It’s a bit embarrassing ‘cause it’s my passion or what used to be my passion was Formula 1 and all my professional life as a film producer for 25 years I tried to make a Formula 1 movie, which is a very hard thing to do, and then suddenly we did two within two years, so it’s just coincidence. And then what else do we have?

CS: The next person coming up is going to ask you about the same thing because we’ve both known Edgar Wright for about eight years and everyone’s really excited about his new movie with Simon and Nick.
Well, he’s shooting right now.

CS: He’s been on Radio Silence for months, which is rare for Edgar.
Yeah we’re really putting Edgar through the wringer. Not so much we, but the English weather because he’s in the middle of four weeks of nights and the weather is brutal. It’s freezing cold and pouring rain so he’s not a happy bunny right now, but he’s doing brilliant things and the film is going to be a worthy end to the trilogy of “Shaun of the Dead” and “Hot Fuzz.”

CS: I remember he had trouble with the weather on “Shaun of the Dead” as well.
Yeah, a little bit.

CS: I remember Simon or Nick saying that “Paul” came out of the fact they were all having such problems with the weather that they wanted to a movie in the U.S.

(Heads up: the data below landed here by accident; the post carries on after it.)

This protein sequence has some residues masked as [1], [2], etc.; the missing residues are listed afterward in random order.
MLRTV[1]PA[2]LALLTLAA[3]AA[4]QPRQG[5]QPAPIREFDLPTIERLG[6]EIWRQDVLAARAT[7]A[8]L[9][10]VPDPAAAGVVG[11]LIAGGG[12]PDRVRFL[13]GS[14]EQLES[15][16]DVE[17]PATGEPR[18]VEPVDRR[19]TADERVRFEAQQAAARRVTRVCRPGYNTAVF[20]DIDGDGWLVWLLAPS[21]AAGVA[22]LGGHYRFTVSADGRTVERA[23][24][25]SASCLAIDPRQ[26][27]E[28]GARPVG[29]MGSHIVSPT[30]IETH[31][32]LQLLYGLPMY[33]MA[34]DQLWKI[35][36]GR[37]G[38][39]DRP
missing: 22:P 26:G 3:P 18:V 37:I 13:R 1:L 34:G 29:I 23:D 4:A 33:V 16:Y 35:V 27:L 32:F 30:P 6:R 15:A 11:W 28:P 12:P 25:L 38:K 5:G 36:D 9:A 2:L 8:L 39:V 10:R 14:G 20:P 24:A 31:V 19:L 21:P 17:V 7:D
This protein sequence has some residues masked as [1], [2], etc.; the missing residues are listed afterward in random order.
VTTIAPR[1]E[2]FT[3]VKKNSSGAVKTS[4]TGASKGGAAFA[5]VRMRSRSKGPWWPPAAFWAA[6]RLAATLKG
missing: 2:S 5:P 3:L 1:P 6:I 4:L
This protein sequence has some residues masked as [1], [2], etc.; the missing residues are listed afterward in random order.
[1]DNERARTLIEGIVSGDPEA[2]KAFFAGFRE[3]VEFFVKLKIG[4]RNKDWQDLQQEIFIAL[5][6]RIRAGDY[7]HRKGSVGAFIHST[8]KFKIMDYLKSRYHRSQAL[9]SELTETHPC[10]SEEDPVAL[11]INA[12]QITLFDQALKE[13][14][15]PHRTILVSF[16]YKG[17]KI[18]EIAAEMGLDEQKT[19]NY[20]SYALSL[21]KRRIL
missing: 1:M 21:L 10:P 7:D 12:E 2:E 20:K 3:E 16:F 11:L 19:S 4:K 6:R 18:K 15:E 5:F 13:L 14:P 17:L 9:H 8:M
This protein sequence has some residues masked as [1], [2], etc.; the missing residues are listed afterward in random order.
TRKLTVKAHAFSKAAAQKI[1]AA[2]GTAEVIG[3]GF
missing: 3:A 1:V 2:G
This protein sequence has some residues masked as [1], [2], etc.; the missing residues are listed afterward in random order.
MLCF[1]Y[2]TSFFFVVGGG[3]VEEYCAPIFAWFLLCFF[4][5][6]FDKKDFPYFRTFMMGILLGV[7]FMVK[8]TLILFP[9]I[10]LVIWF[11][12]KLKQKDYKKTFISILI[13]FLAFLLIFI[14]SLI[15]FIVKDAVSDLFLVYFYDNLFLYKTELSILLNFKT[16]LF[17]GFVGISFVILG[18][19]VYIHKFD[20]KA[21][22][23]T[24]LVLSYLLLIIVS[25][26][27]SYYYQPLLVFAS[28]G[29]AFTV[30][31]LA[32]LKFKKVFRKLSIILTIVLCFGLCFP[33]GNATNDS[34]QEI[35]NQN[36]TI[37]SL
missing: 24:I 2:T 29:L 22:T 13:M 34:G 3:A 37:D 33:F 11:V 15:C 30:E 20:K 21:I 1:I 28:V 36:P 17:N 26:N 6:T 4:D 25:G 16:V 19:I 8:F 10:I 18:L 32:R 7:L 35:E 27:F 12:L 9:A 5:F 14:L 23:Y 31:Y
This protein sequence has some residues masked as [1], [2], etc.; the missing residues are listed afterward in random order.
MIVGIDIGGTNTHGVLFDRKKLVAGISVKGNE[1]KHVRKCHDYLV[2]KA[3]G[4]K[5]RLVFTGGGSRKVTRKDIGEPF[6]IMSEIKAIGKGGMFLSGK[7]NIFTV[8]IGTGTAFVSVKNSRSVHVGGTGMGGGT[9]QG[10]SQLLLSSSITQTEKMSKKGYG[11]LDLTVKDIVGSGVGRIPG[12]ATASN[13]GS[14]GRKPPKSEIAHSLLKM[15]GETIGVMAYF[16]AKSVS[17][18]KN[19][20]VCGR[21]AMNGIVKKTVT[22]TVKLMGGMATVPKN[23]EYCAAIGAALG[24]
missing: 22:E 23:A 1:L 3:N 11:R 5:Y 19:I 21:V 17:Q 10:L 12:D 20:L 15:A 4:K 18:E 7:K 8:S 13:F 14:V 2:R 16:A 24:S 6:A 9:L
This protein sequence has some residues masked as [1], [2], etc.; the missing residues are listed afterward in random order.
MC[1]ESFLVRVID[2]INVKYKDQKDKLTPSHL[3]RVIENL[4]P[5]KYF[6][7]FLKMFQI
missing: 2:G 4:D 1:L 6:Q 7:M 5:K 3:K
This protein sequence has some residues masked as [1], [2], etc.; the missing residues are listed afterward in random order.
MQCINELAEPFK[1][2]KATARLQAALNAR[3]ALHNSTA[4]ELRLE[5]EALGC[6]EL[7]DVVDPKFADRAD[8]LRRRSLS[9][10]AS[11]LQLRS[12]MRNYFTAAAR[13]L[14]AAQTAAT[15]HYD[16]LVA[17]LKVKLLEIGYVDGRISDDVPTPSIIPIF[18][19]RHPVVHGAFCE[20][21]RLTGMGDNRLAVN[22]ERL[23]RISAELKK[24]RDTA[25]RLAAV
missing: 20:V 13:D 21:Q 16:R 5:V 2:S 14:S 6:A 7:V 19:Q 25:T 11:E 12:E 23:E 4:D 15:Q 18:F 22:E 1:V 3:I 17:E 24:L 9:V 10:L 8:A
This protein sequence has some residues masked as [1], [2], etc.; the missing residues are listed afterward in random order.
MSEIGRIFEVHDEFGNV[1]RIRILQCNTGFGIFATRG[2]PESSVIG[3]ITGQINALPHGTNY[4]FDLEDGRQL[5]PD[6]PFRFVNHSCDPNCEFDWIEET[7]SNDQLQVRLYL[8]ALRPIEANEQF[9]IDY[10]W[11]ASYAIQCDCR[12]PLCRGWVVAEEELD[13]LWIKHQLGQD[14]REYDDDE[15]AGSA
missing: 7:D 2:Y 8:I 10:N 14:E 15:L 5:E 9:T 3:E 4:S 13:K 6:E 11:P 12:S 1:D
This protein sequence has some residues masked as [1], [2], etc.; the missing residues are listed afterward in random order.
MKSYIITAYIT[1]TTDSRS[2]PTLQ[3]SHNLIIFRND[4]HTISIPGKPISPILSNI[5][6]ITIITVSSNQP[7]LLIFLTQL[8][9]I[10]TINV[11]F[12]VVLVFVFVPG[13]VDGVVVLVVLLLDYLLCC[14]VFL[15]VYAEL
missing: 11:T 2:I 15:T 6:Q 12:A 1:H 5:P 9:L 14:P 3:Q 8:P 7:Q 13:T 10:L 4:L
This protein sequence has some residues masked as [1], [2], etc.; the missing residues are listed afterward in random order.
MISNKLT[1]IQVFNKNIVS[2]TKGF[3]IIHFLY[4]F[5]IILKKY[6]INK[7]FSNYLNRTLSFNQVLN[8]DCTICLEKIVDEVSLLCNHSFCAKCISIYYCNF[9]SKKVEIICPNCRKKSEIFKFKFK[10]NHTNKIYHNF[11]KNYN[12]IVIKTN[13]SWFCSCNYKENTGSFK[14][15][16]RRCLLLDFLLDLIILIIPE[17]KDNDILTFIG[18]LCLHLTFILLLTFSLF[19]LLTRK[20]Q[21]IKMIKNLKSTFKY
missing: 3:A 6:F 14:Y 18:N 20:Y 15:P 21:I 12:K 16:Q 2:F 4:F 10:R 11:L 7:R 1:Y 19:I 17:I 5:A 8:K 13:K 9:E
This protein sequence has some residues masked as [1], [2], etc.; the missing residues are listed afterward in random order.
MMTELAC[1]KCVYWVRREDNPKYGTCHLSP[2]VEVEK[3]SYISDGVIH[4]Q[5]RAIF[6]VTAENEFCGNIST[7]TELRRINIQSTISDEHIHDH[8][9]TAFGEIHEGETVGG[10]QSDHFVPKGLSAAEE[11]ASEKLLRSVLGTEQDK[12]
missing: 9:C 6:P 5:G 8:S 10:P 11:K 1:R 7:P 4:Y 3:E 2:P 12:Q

But it’s great to have Edgar back in the UK because it was 2008 with “Hot Fuzz,” it was four and a half years ago when we did that, so yeah and we’re trying to bring that out late summer probably, September here in the U.S., August or September. We’ve got a film called “The Two Faces of January” which is Hossein Amini’s first directing assignment with Viggo (Mortensen) and Kirsten Dunst and Oscar Isaac, who is awesome. I was lucky enough that I’m friends with Joel and Ethan so they showed me some of his movie with him starring in it and he’s brilliant, absolutely brilliant. So that and a film Dan Mazer wrote and directed, Sacha Baron Cohen’s writing partner. He did Ali G. and Borat and all those characters, so we’ve got a romantic comedy with him with Anna Faris, Rose Byrne and Simon Baker.

CS: The closest you guys have come to a franchise are the Bridget Jones movies. You’ve done two of them and are you still going to do a third movie? There’s been talk about it for a while.
Well, we’re always looking at it. We’ll only do it if we can crack it creatively so maybe we will, maybe we won’t. We’ll see what happens. If we can get it right next year, we’ll try and do it next year, but if we can’t, we won’t. What else are we doing next year? We’re going to try and do a film called “Trash” which is going to be set in Brazil that Stephen Daldry is going to direct. It’s based on a book, which is about a bunch of kids who work in a trash dump and they find a wallet and in the wallet is money and a whole lot of clues and they follow the clues and it leads them to a belt politician and a large pile of millions of dollars and they’re being chased by the police all the way through it. It’s a wonderful chase movie, thriller, set in Rio. We’re looking at doing this film “Lost for Words,” which is a script Richard Curtis wrote that Tom Harper is going to direct, a romantic comedy set in the UK and China, and we’re working on “The Snowman”, which is a Jo Nesbo thriller about the detective Harry Hole and various other bits and pieces.